This year, for the third year in a row, the Macy's fireworks fired off from the Hudson River.
This meant, once again, that Brooklyn and Queens lost out, and lost out (again) to New Jersey, indignity of indignities.
Boulevard East, in Weehawken, becomes jammed with fireworks-watchers, who come wandering in about mid-afternoon to stake out their sites. The first wave usually consists of the photographers, who post themselves to the railings and walls to get their unobstructed views.
Then behind them comes the really extraordinarily diverse waves of people, a vigorous mix of Asians (ranging east/west from India/Pakistan/Bangladesh to the Philippines and north to China, Japan, and Korea), African Americans, Spanish speakers from every country in Central and South America as well as the Caribbean, and probably from geo-religio-ethnic categories that exist on no census form or in any sociology textbook.
Their colors, their voices, their foods and musics and passing-the-time games — these are the real fireworks, the real spectacles, the real reason to be at this gathering at all.
As for the fireworks themselves — at a certain age, it is true to say that once you've seen one Macy's July 4th display, you do not ever have to see another one. They went up, they exploded, they came down, repeat, repeat.
What struck me this time, though, was this, which is why this entry has the title it does.
At 9:20 PM or so, as the first rocket pierced the evening, a forest of arms arose, like Birnam Wood coming to Dunsinane, except that instead of branches in their mitts, the people held cameras of all kinds. All of sudden, all attention to the event became filtered through the device, and people spent time watching through the screens, scanning the pictures they'd just taken, taking some more, sending some off to other people (the woman next to me sent a photo, with text, to someone else in the same crowd, as if they were not sharing the same experience).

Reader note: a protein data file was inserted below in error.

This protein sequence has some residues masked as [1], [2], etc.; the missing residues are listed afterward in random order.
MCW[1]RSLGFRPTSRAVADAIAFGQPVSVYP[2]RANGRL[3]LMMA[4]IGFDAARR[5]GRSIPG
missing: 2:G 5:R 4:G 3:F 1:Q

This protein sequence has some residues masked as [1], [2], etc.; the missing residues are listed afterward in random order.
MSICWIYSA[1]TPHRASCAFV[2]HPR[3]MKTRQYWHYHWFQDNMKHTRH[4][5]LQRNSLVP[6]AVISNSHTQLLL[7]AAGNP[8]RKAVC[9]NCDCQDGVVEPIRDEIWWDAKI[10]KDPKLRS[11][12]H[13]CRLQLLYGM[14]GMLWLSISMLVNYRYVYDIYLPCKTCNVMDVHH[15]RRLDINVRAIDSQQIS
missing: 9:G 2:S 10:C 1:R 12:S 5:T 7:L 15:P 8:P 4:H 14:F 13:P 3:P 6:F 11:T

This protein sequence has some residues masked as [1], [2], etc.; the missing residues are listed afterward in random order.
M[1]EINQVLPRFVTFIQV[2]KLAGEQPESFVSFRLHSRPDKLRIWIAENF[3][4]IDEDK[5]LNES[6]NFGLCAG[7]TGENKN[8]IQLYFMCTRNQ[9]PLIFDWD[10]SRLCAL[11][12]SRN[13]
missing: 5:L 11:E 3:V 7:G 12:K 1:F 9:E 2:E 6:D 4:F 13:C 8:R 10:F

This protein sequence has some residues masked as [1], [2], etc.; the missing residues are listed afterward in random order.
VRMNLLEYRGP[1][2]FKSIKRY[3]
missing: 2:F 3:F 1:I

It reminded me of a story told by Bruce Babbitt, who was the Secretary of the Interior in Bill Clinton's administration. He watched a group of Japanese tourists at the Grand Canyon as one person, with a Polaroid camera, took a picture of the others lined up with the Arizona sunset in the background.
Snap. Out whirrs the photo. And the group gathers around to experience that solar wonderment by watching the Polaroid develop, ignoring the actual sun as it sets.
The device mediates the experience, and something is lost in the translation/transaction. Theatre, of course, is a mediating device as well, as is all art, but art functions differently, not only filtering in and filtering out but also, in the best-made devices, requiring us to respond to the mediation in some way that touches and moves us beyond the ordinary and the habitual.
And that's what it was like on Monday, July 4.
Except for the children, who only had their unmediated eyes to do their looking. As usual.